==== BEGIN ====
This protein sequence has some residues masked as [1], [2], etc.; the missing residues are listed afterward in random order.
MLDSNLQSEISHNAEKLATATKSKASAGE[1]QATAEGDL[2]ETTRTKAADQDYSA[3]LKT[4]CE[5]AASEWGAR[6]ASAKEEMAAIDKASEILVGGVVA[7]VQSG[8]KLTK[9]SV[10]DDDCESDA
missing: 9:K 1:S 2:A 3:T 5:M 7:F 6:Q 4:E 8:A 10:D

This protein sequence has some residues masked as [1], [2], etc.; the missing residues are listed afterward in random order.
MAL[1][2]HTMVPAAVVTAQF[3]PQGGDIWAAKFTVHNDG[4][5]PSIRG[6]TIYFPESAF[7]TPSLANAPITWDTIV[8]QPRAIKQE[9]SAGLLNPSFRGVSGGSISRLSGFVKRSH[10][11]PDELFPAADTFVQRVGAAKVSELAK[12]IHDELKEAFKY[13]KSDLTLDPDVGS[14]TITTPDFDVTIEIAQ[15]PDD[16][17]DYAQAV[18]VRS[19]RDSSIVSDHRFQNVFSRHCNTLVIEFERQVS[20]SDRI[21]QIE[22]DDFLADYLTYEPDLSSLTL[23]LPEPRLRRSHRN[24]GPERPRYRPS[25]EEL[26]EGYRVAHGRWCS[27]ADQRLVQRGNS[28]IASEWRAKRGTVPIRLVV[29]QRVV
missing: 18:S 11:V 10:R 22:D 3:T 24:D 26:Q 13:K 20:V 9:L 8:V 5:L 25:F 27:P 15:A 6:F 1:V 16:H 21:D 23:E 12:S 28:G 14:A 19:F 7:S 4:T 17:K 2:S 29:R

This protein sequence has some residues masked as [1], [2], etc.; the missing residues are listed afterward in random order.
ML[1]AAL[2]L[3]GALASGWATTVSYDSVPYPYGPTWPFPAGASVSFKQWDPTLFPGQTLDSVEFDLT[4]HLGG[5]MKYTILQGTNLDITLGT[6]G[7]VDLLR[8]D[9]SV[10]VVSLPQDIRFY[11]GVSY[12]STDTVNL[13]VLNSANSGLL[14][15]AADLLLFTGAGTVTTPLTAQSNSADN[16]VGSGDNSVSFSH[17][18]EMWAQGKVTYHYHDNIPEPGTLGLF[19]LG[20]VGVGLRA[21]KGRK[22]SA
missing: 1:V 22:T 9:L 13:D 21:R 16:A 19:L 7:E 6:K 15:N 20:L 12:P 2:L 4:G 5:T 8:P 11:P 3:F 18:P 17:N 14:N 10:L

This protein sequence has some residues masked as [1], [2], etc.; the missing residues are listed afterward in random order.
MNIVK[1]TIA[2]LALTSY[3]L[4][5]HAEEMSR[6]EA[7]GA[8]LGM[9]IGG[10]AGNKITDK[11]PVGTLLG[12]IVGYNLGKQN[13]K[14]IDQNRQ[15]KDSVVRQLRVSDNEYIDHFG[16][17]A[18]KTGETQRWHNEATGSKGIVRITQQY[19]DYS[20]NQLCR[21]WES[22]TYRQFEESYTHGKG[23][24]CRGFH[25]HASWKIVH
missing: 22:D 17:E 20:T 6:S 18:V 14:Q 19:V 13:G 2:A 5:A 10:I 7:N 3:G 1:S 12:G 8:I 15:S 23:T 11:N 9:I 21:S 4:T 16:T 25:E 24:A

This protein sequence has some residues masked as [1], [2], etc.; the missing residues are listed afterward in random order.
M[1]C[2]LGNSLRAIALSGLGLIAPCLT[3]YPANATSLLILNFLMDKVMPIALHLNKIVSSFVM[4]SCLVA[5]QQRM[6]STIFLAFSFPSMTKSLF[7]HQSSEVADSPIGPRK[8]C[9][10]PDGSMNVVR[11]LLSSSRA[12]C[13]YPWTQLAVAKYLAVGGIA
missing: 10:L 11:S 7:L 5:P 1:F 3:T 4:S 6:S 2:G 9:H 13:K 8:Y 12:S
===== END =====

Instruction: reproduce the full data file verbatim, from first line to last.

This protein sequence has some residues masked as [1], [2], etc.; the missing residues are listed afterward in random order.
MLDSNLQSEISHNAEKLATATKSKASAGE[1]QATAEGDL[2]ETTRTKAADQDYSA[3]LKT[4]CE[5]AASEWGAR[6]ASAKEEMAAIDKASEILVGGVVA[7]VQSG[8]KLTK[9]SV[10]DDDCESDA
missing: 9:K 1:S 2:A 3:T 5:M 7:F 6:Q 4:E 8:A 10:D

This protein sequence has some residues masked as [1], [2], etc.; the missing residues are listed afterward in random order.
MAL[1][2]HTMVPAAVVTAQF[3]PQGGDIWAAKFTVHNDG[4][5]PSIRG[6]TIYFPESAF[7]TPSLANAPITWDTIV[8]QPRAIKQE[9]SAGLLNPSFRGVSGGSISRLSGFVKRSH[10][11]PDELFPAADTFVQRVGAAKVSELAK[12]IHDELKEAFKY[13]KSDLTLDPDVGS[14]TITTPDFDVTIEIAQ[15]PDD[16][17]DYAQAV[18]VRS[19]RDSSIVSDHRFQNVFSRHCNTLVIEFERQVS[20]SDRI[21]QIE[22]DDFLADYLTYEPDLSSLTL[23]LPEPRLRRSHRN[24]GPERPRYRPS[25]EEL[26]EGYRVAHGRWCS[27]ADQRLVQRGNS[28]IASEWRAKRGTVPIRLVV[29]QRVV
missing: 18:S 11:V 10:R 22:D 3:T 24:D 26:Q 13:K 20:V 9:L 8:V 5:L 25:F 27:P 15:A 6:F 1:V 16:H 21:D 23:E 12:S 28:G 14:A 19:F 7:S 4:T 17:K 2:S 29:R

This protein sequence has some residues masked as [1], [2], etc.; the missing residues are listed afterward in random order.
ML[1]AAL[2]L[3]GALASGWATTVSYDSVPYPYGPTWPFPAGASVSFKQWDPTLFPGQTLDSVEFDLT[4]HLGG[5]MKYTILQGTNLDITLGT[6]G[7]VDLLR[8]D[9]SV[10]VVSLPQDIRFY[11]GVSY[12]STDTVNL[13]VLNSANSGLL[14][15]AADLLLFTGAGTVTTPLTAQSNSADN[16]VGSGDNSVSFSH[17][18]EMWAQGKVTYHYHDNIPEPGTLGLF[19]LG[20]VGVGLRA[21]KGRK[22]SA
missing: 1:V 22:T 9:L 13:D 21:R 16:A 19:L 7:E 6:K 15:N 20:L 12:P 2:L 4:G 5:T 8:P 11:P 3:F 18:P 17:N 14:N 10:L

This protein sequence has some residues masked as [1], [2], etc.; the missing residues are listed afterward in random order.
MNIVK[1]TIA[2]LALTSY[3]L[4][5]HAEEMSR[6]EA[7]GA[8]LGM[9]IGG[10]AGNKITDK[11]PVGTLLG[12]IVGYNLGKQN[13]K[14]IDQNRQ[15]KDSVVRQLRVSDNEYIDHFG[16][17]A[18]KTGETQRWHNEATGSKGIVRITQQY[19]DYS[20]NQLCR[21]WES[22]TYRQFEESYTHGKG[23][24]CRGFH[25]HASWKIVH
missing: 22:D 17:E 20:T 6:S 18:V 14:Q 19:V 13:G 2:A 5:A 10:I 7:N 3:G 1:S 12:G 8:I 15:S 23:T 11:N 9:I 21:S 4:T 16:T 25:E 24:A

This protein sequence has some residues masked as [1], [2], etc.; the missing residues are listed afterward in random order.
M[1]C[2]LGNSLRAIALSGLGLIAPCLT[3]YPANATSLLILNFLMDKVMPIALHLNKIVSSFVM[4]SCLVA[5]QQRM[6]STIFLAFSFPSMTKSLF[7]HQSSEVADSPIGPRK[8]C[9][10]PDGSMNVVR[11]LLSSSRA[12]C[13]YPWTQLAVAKYLAVGGIA
missing: 10:L 11:S 7:L 5:P 1:F 3:T 4:S 6:S 2:G 9:H 13:K 8:Y 12:S